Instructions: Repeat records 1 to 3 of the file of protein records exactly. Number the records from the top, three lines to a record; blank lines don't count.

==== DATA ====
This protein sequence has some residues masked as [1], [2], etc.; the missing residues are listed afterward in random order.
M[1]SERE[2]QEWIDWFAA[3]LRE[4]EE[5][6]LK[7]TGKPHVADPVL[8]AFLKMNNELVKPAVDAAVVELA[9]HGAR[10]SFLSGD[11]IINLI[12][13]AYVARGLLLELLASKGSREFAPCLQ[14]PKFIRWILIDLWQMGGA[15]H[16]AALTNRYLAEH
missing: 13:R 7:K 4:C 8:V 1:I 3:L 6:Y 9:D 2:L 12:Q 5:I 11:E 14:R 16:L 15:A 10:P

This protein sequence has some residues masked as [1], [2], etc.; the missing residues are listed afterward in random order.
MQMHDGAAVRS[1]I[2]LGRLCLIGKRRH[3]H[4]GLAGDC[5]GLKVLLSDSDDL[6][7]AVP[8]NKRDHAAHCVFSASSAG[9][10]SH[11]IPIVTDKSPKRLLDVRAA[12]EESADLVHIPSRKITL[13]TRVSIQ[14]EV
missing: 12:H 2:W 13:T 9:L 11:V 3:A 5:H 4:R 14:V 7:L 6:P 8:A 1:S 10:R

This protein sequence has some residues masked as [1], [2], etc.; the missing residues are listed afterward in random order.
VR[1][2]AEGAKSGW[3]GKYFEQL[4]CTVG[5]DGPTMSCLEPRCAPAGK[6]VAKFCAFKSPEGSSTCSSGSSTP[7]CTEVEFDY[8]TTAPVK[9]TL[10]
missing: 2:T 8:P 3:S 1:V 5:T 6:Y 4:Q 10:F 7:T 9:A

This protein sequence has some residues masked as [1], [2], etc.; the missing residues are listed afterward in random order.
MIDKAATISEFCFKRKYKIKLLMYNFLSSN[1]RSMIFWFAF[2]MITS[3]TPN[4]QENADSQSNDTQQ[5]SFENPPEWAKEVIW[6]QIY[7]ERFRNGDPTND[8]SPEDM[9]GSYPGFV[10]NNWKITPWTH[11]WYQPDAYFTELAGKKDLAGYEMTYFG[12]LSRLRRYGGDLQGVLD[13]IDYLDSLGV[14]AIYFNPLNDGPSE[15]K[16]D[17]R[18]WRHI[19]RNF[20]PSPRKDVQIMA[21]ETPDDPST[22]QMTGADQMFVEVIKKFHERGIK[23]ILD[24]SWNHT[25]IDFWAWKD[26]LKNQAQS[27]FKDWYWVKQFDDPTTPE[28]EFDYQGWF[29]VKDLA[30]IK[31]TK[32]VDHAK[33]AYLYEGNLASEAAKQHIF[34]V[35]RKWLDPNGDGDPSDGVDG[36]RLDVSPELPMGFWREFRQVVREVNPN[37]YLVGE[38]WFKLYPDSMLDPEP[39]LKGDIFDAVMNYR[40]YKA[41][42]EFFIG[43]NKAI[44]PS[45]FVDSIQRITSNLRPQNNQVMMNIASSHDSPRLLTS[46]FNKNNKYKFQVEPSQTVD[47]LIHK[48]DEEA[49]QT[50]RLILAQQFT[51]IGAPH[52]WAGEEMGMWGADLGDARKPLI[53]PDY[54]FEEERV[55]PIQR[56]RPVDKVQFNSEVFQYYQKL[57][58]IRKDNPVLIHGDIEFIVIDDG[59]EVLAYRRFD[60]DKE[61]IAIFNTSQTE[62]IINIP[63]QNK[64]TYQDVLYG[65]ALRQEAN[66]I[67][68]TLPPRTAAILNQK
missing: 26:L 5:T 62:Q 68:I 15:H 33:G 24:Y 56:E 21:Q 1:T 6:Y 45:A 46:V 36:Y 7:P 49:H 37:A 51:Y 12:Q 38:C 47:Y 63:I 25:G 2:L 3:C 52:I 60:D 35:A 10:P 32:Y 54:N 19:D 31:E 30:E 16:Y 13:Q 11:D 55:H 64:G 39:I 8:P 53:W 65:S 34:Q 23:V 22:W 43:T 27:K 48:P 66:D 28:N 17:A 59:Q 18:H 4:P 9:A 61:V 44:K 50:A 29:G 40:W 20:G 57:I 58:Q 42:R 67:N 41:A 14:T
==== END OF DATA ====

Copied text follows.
This protein sequence has some residues masked as [1], [2], etc.; the missing residues are listed afterward in random order.
M[1]SERE[2]QEWIDWFAA[3]LRE[4]EE[5][6]LK[7]TGKPHVADPVL[8]AFLKMNNELVKPAVDAAVVELA[9]HGAR[10]SFLSGD[11]IINLI[12][13]AYVARGLLLELLASKGSREFAPCLQ[14]PKFIRWILIDLWQMGGA[15]H[16]AALTNRYLAEH
missing: 13:R 7:K 4:C 8:V 1:I 3:L 6:Y 9:D 2:L 12:Q 5:I 11:E 14:R 16:L 15:A 10:P

This protein sequence has some residues masked as [1], [2], etc.; the missing residues are listed afterward in random order.
MQMHDGAAVRS[1]I[2]LGRLCLIGKRRH[3]H[4]GLAGDC[5]GLKVLLSDSDDL[6][7]AVP[8]NKRDHAAHCVFSASSAG[9][10]SH[11]IPIVTDKSPKRLLDVRAA[12]EESADLVHIPSRKITL[13]TRVSIQ[14]EV
missing: 12:H 2:W 13:T 9:L 11:V 3:A 5:H 4:R 14:V 7:L 6:P 8:A 1:S 10:R

This protein sequence has some residues masked as [1], [2], etc.; the missing residues are listed afterward in random order.
VR[1][2]AEGAKSGW[3]GKYFEQL[4]CTVG[5]DGPTMSCLEPRCAPAGK[6]VAKFCAFKSPEGSSTCSSGSSTP[7]CTEVEFDY[8]TTAPVK[9]TL[10]
missing: 2:T 8:P 3:S 1:V 5:T 6:Y 4:Q 10:F 7:T 9:A